The number of features can also exclude features that occur less than a predetermined number of times in the data graph and features with a probability of reaching a correct target that falls below a predetermined threshold.

As part of generating query answers, the instructions, when executed by the at least one processor, can:

  • Cause the computer system to identify a query template for the query
  • Examine search records for queries matching the query template
  • Obtain search results from the search records for queries matching the query template

As part of generating positive and negative training examples, the instructions:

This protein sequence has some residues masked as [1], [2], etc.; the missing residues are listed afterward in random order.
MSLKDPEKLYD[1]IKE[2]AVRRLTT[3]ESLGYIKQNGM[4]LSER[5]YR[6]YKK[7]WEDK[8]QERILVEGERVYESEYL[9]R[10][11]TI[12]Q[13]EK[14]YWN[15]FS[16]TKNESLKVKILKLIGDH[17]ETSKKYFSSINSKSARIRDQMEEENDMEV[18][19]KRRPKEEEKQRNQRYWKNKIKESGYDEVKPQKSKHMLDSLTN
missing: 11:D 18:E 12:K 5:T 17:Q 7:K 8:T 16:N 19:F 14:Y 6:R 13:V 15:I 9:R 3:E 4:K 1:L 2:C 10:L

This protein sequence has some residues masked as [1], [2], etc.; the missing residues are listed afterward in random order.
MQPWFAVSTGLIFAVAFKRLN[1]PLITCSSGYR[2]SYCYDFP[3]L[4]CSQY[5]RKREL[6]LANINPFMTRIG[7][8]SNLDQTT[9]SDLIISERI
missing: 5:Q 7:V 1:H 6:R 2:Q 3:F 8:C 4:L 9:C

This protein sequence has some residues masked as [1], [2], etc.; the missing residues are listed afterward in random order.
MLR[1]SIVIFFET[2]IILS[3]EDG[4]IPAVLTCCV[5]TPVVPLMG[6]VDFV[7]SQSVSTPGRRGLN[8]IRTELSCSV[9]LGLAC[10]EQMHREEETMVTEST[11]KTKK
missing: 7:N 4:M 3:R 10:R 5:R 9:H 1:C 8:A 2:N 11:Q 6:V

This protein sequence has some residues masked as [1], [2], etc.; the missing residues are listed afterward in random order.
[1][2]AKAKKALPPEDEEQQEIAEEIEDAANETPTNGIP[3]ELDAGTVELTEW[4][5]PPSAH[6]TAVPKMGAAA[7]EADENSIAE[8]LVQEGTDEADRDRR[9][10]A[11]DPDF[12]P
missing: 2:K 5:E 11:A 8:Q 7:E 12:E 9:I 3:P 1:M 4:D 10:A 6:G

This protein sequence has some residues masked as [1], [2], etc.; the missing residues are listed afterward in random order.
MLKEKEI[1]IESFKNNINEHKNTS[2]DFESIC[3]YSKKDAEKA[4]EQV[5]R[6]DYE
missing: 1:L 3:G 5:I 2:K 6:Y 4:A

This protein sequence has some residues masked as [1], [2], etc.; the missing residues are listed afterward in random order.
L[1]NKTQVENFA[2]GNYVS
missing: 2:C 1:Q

• Cause the computer system to extract a source entity from a query in the search records that matches the query template
  • Extract entities from the search results of the query that matches the query template
  • Determine the number of times a target entity appears in the search results of the query that matches the query template
  • Use the source entity and the target entity as a positive training example if the number of times meets a hreshold

The features may be weighted.

Each of the features can have its own associated weight.

A feature can be a path through the data graph with an associated confidence score. The path may represent a sequence of edges in the data graph.

The patent tells us about the following advantages from using the process in the Querying Data Graph patent